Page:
The NCAA today formally announced it's decision on the textbook scandal at Alabama. Now the ruling awaits an appeal.
Before I go further, let me say that this is, and was, a scandal. Students there should be ashamed of themselves for doing this. When something sounds too good to be true, it usually is and they should have known better.
Over 200 students used their "books and tuition" scholarships to obtain textbooks they shouldn't have. Some were given to friends, some were obtained to sell to others. Either way they found a way to get their school in trouble.
As just about every sport at the university was involved except for, perhaps, women's rowing, this was not a one sport problem, or even a sports problem, as some students did the same thing with their academic scholarships.
This started in 2005 long before Nick Saban arrived and was brought to the NCAA's attention immediately upon discovery.
All athletes have made financial restitution for any money they have gotten. The university will deal with students on a case-by-case basis for their won punishments.
Football players have already been sat down by Nick Saban and missed games.
The penalties are that the university will remain on probation for another three years, pay fines to help offset the cost of the investigation, and that records for all sports would be changed where student athletes who participated in these contests to reflect no wins.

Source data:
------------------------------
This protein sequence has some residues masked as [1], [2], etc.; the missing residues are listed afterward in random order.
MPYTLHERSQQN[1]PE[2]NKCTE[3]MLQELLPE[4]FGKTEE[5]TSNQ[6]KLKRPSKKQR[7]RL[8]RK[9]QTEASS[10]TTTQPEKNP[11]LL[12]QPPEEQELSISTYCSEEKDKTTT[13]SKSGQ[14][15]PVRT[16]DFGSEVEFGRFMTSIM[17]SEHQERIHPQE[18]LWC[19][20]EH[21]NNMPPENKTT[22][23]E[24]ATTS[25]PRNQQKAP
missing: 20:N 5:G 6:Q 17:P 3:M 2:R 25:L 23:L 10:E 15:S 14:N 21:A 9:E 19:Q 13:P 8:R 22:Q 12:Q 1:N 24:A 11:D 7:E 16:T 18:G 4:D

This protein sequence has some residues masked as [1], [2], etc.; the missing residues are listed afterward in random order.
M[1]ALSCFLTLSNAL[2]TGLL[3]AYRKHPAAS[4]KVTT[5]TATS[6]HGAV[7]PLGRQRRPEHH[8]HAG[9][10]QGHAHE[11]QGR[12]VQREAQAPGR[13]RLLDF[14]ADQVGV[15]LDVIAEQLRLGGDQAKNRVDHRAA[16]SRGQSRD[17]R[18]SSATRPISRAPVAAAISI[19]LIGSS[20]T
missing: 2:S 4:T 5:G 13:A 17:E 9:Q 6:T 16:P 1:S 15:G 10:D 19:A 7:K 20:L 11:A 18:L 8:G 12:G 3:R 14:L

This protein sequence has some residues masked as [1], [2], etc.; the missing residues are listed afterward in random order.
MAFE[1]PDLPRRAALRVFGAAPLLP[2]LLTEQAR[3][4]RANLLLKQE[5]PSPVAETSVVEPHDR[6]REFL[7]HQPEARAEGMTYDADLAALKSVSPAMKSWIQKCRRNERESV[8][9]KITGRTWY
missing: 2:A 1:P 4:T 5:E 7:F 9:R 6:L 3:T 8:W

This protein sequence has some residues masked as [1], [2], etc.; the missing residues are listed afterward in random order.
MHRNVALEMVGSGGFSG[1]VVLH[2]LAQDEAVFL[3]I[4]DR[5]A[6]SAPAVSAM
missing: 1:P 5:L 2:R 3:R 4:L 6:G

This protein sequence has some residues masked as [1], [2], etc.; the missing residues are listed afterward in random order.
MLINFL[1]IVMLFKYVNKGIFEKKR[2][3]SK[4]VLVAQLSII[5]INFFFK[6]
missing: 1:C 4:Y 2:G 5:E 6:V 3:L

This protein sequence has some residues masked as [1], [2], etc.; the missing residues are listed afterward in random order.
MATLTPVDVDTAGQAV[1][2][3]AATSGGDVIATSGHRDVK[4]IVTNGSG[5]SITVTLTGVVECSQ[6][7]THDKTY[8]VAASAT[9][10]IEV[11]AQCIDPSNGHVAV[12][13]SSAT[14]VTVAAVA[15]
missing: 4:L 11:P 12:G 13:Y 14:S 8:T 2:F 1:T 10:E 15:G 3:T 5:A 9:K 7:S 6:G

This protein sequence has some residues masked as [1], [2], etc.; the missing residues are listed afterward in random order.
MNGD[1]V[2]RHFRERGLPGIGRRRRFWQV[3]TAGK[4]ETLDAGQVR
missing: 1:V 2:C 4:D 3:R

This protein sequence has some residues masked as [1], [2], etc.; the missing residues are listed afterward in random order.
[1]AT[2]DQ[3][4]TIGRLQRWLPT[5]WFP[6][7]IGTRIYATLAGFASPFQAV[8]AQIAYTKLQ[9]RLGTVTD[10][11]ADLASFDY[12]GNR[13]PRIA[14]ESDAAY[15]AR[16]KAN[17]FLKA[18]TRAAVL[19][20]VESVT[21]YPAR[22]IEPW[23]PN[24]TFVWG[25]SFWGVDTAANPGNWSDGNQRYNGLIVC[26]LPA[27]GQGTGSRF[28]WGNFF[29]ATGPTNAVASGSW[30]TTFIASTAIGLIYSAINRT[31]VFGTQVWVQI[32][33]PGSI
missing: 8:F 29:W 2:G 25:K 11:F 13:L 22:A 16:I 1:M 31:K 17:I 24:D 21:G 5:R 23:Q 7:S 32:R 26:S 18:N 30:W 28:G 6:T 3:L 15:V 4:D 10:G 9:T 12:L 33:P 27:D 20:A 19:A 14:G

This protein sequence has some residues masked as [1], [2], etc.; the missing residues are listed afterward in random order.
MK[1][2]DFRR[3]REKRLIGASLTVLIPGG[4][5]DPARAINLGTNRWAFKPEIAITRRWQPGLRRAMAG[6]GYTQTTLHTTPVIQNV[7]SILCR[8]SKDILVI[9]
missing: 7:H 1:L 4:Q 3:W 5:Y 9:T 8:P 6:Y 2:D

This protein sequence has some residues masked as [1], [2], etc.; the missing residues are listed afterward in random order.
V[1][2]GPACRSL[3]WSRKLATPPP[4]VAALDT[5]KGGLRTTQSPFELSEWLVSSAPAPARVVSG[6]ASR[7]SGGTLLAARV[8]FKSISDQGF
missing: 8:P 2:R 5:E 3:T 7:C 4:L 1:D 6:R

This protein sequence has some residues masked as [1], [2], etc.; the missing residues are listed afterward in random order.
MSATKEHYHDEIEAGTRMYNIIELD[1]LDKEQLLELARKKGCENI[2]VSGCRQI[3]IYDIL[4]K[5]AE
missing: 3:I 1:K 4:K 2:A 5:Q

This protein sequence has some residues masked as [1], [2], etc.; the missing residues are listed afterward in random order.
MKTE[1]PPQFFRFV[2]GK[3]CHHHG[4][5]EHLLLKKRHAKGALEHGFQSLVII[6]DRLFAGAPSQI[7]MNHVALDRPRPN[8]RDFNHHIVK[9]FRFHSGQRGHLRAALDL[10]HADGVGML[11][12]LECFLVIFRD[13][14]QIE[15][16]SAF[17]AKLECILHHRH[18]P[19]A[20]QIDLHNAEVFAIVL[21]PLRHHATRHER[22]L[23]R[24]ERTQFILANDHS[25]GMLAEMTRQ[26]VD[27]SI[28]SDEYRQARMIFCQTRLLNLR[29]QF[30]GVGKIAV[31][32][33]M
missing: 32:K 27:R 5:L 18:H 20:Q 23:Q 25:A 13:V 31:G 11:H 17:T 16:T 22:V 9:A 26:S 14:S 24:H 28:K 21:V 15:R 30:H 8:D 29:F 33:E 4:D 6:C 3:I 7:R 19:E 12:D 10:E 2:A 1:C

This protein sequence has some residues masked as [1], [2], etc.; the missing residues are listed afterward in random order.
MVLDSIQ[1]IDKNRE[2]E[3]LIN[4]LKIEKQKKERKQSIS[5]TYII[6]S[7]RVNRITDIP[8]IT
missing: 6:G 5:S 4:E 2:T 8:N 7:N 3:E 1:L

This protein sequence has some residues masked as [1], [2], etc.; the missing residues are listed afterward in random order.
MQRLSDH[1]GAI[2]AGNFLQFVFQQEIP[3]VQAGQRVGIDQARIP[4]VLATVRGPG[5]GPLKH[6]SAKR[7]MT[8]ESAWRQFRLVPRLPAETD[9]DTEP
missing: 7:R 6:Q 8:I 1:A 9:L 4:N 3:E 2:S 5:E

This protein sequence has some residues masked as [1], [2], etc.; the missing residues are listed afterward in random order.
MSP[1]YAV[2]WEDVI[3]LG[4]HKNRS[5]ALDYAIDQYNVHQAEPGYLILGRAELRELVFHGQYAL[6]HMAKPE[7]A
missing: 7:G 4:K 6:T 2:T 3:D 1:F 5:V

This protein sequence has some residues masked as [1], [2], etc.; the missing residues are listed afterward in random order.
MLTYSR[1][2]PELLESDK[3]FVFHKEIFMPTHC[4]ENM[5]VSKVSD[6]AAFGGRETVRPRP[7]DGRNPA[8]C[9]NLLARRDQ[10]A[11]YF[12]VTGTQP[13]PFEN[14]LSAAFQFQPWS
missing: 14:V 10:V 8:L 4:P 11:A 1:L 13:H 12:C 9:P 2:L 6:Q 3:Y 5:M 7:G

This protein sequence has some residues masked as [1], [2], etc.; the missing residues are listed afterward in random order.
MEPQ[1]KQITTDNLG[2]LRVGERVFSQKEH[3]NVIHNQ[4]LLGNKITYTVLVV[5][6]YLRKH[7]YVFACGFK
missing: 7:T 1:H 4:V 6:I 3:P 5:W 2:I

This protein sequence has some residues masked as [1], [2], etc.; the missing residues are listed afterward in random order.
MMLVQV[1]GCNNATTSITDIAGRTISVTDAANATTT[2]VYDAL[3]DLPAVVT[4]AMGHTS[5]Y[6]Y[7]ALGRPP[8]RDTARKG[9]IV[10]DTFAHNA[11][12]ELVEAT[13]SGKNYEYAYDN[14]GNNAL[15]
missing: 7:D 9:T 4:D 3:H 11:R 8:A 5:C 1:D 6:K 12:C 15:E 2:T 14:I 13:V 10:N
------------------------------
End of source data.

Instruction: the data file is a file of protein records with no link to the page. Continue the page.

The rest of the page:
The good news is that except for continued probation, the ruling will have no effect on this year's team whatsoever.
The bad news is the continued probation.
The university has lawyers drafting an appeal.
They will appeal the records being changed as no unfair advantage was gained by these actions and ask that continued probation be dropped since this was an infraction that was caught by the university and immediate punishments and actions were taken by the university that initially satisfied the NCAA.
So for all the rabid Alabama haters that said our athletes cheated, yes, 22 were athletes out of the 201 students found to be in violation for getting extra books. Eight of them played football. All eight were immediately punished by Saban upon discovery.
The NCAA found the punishment satisfactory and allowed them to return to playing time after being sat out of games.
Nick Saban is happy that this will not affect this year's team and that they can go forward with all scholarships, TV, and postseason play in place.
For all of you who predicted doom and gloom, get used to this feeling. Alabama is set to continue to cause you much more disappointment for several more years to come. And for those who thought Saban would flee, he's laughing at you.
The worst is over, and that was the waiting, Alabama fans can now breathe a sigh of relief while the 'Bama haters also sigh also.
Only their sighs are of disappointment. Get used to it.
You can see Alabama's official response to the NCAA's decision at: